“FUTURE T.R., DON’T GO TO WORK THE DAY AFTER GEN CON! REST AND RECOVER.” I listened to PAST T.R. and took Monday after Gen Con off, and it was wonderful. All the unpacking, laundry, and chores are caught up at home and I am back on track at work already as well. I also managed to forgo con crud and foot pain this year. I vowed to stay healthier this year to better enjoy the con and recover more quickly afterwards. I purchased a nicer pair of walking shoes than I ever had and they were worth every penny. My feet were stiff (what do you expect after 30 miles of walking and hours upon hours standing in the booth) but not in pain or numb after the show like previous years. As of today (Wednesday), my feet feel great again. So, I highly recommend quality shoes that you break in ahead of the show. I also followed a 6+/3/1 model for each day getting at least six hours of sleep, three healthier meals, and one shower (many times a second after working the booth). I know many people who do the late night partying/gaming and eat all the fun foods, but as I get older I find I have to pace myself better. Sleeping well and eating more fruits and vegetables with less heavy foods and desserts, I found I had way more energy all week, I was friendlier and more emotionally strong, enjoyed my time in the booth more than previous years, and recovered so quickly upon returning home. If you are a con goer, then find the pace that works for you. You might not get to do everything, but what you do participate in you will enjoy more if you stay healthy and energetic.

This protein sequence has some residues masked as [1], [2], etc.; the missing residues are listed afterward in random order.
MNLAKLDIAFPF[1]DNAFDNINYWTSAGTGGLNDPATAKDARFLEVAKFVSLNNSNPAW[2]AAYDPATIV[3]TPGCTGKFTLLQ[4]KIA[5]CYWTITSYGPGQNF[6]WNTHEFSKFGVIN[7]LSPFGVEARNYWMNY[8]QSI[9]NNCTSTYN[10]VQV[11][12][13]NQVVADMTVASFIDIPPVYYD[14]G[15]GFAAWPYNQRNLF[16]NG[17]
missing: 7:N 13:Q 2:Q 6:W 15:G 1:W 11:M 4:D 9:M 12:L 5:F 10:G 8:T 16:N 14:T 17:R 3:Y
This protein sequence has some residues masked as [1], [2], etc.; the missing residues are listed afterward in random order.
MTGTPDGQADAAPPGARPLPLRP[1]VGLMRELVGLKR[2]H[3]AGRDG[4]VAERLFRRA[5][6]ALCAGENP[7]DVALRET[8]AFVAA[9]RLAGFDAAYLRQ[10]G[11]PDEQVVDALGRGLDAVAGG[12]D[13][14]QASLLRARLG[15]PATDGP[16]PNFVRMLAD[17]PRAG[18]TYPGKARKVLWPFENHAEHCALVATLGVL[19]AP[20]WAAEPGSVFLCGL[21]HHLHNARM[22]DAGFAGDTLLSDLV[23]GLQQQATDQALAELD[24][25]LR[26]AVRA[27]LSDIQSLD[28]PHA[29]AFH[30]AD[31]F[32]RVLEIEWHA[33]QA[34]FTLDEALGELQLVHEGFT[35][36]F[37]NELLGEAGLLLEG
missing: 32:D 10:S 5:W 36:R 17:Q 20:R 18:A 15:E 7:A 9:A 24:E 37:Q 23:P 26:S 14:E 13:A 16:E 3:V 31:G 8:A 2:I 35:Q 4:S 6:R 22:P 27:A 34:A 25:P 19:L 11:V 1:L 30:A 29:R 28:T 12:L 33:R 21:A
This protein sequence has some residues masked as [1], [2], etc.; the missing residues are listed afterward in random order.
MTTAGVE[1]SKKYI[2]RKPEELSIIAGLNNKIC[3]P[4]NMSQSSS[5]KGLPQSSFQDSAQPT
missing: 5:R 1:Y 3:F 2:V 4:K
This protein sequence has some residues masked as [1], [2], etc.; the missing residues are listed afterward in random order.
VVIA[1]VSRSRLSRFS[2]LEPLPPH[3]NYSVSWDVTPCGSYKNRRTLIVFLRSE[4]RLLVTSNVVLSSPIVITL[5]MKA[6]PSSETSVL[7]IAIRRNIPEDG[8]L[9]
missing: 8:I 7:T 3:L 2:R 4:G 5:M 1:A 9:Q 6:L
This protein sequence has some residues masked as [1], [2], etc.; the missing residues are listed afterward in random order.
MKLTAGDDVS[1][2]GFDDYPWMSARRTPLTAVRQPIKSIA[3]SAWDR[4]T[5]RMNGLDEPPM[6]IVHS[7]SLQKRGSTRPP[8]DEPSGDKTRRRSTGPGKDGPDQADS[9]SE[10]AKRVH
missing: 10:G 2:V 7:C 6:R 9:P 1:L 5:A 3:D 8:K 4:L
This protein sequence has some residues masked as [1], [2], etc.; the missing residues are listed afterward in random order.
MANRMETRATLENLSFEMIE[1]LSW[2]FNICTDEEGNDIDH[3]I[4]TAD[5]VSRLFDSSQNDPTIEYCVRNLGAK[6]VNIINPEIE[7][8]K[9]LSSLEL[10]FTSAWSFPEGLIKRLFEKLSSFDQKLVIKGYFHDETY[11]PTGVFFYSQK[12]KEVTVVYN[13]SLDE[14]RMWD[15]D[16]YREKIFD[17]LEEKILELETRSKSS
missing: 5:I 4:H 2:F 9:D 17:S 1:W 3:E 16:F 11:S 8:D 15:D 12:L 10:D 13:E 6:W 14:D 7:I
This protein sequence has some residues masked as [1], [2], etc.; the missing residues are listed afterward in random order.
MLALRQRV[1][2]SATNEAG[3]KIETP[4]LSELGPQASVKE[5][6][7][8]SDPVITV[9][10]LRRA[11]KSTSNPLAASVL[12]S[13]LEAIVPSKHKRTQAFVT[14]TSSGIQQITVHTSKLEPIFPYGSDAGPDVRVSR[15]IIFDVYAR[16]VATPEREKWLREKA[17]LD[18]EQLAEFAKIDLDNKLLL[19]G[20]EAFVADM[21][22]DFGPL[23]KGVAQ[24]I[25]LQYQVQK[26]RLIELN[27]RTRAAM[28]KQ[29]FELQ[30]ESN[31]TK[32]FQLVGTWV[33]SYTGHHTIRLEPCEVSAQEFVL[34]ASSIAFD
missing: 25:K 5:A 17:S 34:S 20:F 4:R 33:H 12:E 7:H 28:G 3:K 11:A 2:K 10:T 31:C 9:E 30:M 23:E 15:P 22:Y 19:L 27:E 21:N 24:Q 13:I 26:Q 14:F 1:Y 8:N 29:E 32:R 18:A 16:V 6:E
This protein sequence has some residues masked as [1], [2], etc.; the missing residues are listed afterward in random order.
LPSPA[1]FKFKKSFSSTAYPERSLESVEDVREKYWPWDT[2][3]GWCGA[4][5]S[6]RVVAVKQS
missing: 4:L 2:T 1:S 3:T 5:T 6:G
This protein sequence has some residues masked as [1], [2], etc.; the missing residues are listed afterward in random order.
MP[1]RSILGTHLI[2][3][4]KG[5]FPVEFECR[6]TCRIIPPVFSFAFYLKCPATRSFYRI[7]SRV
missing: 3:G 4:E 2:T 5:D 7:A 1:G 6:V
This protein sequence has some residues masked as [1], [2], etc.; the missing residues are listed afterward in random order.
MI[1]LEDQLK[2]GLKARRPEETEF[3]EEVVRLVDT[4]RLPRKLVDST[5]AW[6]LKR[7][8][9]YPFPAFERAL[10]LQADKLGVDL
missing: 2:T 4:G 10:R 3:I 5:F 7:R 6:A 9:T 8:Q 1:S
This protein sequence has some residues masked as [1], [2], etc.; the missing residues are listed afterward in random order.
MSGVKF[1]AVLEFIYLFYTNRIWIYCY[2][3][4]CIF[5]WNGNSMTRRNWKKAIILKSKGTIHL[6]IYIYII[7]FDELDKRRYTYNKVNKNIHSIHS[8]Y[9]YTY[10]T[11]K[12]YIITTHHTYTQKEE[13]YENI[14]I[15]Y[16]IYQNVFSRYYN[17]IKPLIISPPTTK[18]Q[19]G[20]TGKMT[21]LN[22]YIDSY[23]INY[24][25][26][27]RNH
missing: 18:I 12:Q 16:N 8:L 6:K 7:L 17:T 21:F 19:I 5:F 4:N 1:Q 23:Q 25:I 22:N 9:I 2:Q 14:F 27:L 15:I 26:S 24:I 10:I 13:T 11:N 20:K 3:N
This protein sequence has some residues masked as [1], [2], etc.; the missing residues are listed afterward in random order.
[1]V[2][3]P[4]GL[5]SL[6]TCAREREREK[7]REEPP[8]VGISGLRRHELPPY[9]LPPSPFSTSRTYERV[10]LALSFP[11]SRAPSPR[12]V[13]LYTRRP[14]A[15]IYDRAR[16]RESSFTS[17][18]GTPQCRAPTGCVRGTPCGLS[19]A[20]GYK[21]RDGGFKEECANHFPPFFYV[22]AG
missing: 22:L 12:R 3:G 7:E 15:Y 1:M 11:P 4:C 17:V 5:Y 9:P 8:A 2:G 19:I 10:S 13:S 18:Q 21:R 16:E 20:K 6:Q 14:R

And with that greater health and energy, 2018 once again managed to exceed my expectations! Like previous years, my favorite aspect of Gen Con is spending time with people. I really enjoy having my family with me at the convention. My daughters are now 19 and wander the convention on their own. They also worked the Modiphius booth with me each day, which is such a fun experience to share with them. Once again this year, I got to meet face-to-face for the first time people I have only known online. Many of these are publishers and designers are work with on freelance projects. Now I have a face and a voice to associate with all those emails we bound around. It was especially fun meeting all the people from the Innroads Ministries‘ Tavern Facebook Group and the Girls’ Game Shelf Slack Channel. We would seek out each other at booths we were working or at various meetups. Then there is all the game industry and community friends I only get to see once a year at Gen Con. Working in the Exhibit Hall provides wonderful opportunities to meet with publishers, designers, fellow freelancers, personalities, and other booth workers. We are like a big family that look forward to catching up with each other every year. Also enjoyed spending time with friends from college, former students, local friends, and family who stopped by the Modiphius booth to say hello while I was working. Even with all those hours of meeting people, I still missed spending time with some people I wanted to. So much Gen Con, never enough time to see everyone.